• Remarriage of Spouse: A testamentary trust ensures that if their surviving spouse remarries; their trust won’t be diverted to the new family.
  • Children with Issues: If you have a child that tends gambling, drug addiction, or one who is a spendthrift, a trust ensures that their share is kept intact.
  • Disabled Children: If you have a disabled or intellectually impaired child, your estate can be an effective tool to manage their well-being. 

The Pros and Cons of a Testamentary Trust 

Pros

  • The great thing about having a testamentary trust is that the capital gains, income, and franked dividends would be distributed among your beneficiaries in a tax-efficient way. This is because trusts don’t have to pay income tax, allowing your beneficiaries to enjoy your estate. However, you should know that beneficiaries will need to pay tax from undistributed income.
  • If some of your beneficiaries are eligible for a pension, there are some gains that you get from providing a testamentary fund. Assets of a testamentary trust are not accounted for when pension eligibility is established. Because of this, they will receive the same amount, despite receiving distributions from your estate.
  • Usually, you won’t get any tax due when you transfer your assets to your executor and your testamentary trust. Besides that, there shouldn’t be any tax on the cash proceeds as well for your life insurance or super death benefit. 

Cons

  • Tax implications may arise when your residence is held in the testamentary fund; that is why it’s best to speak to your financial adviser regarding this issue.
  • If you want to appoint a professional to be the trustee of your testamentary trust, know that there will be some fees involved. These fees may include accountancy and tax preparation fees, which could ultimately reduce the value of your assets. 

Testamentary Trust and Wills

When you’re maintaining a trust, know that there will be an ongoing administrative cost, like accountancy fees to prepare for your trust taxation returns. Additionally, you will need to consider the amount of income generated by your estate and if it will be sufficient to warrant a testamentary trust. 

With that, your financial advisor will need to check if you have enough assets in your estate and whether they can apply to one or more of your intended beneficiaries. 

Testamentary Trusts as Part of Your Estate Plan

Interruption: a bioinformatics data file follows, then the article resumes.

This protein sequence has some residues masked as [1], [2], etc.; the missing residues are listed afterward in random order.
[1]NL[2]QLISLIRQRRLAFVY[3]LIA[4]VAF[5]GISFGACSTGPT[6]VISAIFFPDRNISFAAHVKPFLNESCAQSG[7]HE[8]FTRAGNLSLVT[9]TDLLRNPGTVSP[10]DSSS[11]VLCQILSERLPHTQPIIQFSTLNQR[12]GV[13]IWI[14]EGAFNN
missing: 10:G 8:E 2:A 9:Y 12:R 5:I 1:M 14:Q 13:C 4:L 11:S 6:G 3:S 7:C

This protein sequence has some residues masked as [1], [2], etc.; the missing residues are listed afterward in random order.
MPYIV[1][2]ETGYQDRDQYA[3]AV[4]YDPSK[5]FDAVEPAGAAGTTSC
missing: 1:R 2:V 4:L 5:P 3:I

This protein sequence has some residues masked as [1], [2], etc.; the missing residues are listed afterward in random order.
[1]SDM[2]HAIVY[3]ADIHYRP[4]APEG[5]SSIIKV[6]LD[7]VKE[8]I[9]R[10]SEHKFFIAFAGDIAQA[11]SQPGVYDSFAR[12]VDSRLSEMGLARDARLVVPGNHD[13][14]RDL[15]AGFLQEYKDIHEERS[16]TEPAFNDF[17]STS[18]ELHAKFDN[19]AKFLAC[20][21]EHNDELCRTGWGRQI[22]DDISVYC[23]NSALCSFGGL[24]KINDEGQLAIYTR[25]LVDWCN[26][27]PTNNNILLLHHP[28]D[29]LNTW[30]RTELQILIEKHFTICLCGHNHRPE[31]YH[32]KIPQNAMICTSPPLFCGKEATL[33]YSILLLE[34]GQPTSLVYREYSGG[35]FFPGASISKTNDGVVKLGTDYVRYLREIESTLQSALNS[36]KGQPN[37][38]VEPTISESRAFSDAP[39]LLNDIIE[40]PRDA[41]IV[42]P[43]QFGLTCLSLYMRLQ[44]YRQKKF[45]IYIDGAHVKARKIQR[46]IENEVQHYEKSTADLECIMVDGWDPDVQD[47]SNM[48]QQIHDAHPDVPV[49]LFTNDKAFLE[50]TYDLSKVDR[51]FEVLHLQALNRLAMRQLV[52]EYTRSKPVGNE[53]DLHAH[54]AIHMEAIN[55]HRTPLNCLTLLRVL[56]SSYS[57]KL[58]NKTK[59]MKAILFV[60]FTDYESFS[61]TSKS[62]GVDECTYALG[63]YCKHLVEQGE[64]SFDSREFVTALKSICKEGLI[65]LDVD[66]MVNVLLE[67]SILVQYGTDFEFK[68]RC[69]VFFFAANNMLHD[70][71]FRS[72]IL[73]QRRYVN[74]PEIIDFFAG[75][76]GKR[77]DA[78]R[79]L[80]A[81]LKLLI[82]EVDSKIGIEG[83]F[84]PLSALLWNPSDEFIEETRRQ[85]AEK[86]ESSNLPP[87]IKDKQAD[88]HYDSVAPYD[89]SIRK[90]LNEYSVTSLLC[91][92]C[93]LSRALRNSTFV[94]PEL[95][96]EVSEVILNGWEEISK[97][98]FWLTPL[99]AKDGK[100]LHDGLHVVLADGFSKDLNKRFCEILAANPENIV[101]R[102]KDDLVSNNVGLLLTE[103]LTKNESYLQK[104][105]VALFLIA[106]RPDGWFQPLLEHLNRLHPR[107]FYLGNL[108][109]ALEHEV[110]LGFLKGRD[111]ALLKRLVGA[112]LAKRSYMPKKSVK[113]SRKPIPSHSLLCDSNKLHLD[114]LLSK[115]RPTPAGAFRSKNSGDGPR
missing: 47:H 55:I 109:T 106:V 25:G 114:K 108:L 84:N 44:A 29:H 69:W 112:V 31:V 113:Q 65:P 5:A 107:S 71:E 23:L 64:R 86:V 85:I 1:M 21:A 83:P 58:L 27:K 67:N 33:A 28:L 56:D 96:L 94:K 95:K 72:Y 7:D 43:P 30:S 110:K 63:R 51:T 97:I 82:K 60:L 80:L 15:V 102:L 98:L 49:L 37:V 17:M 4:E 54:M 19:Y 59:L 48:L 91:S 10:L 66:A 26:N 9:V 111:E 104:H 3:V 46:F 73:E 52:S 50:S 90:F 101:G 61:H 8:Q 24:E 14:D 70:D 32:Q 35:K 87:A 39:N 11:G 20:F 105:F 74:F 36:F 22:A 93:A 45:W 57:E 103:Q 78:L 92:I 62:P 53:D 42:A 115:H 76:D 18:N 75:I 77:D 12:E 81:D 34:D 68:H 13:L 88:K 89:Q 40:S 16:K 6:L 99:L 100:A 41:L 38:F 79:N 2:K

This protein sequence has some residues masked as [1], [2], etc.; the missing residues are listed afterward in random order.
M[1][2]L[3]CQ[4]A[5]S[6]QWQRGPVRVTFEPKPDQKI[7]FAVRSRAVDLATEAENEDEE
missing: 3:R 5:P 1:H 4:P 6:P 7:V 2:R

High net worth individuals with complex personal and professional affairs will need to know how to best approach long term estate planning. They want to know the best way to transfer and preserve wealth for the next generations of the family. With that said, it’s no surprise that this is one issue regarding their finances that sits at the higher ranks of their priorities list.

As estate wealth comes in significant amounts, it’s only right to take advantage of testamentary funds, especially when its primary advantage is to allow an individual to acquire wealth and exercise control over the wealth distributed among the beneficiaries. 

When it comes to estate planning and testamentary trusts, the latter is well-suited to help blended family situations or concerns with the first generation beneficiary, like insufficient wealth left to the spouse or child. 

In addition, testamentary trusts can also be used to gain tax savings. For example, suppose the income is distributed to a child under 18. In that case, they are subject to a flat tax rate without the gains of tax-free threshold or marginal tax rates.

However, depending on how the trust was established, child beneficiaries may qualify for tax concessions on income received from the trust. As for high net worth individuals, this can equate to considerable tax savings, which could help preserve their wealth for future generations. 

Important Things to Consider About Testamentary Trusts

When it comes to the distribution of trust income, trustees will have total discretion regarding these decisions. With that said, it’s crucial that when you appoint a trustee, they should know the most tax-effective approach to asset and income distribution, especially with minor beneficiaries.

Below are other things to consider when creating a testamentary trust:

  • Non-Arm’s Length Transactions: When appointing a trustee, they must know the limitations on tax benefits that may be imposed when they transfer the assets or income to a non-arm’s length arrangement. With that, they need to ensure that the testamentary trust is structured to avoid various issues.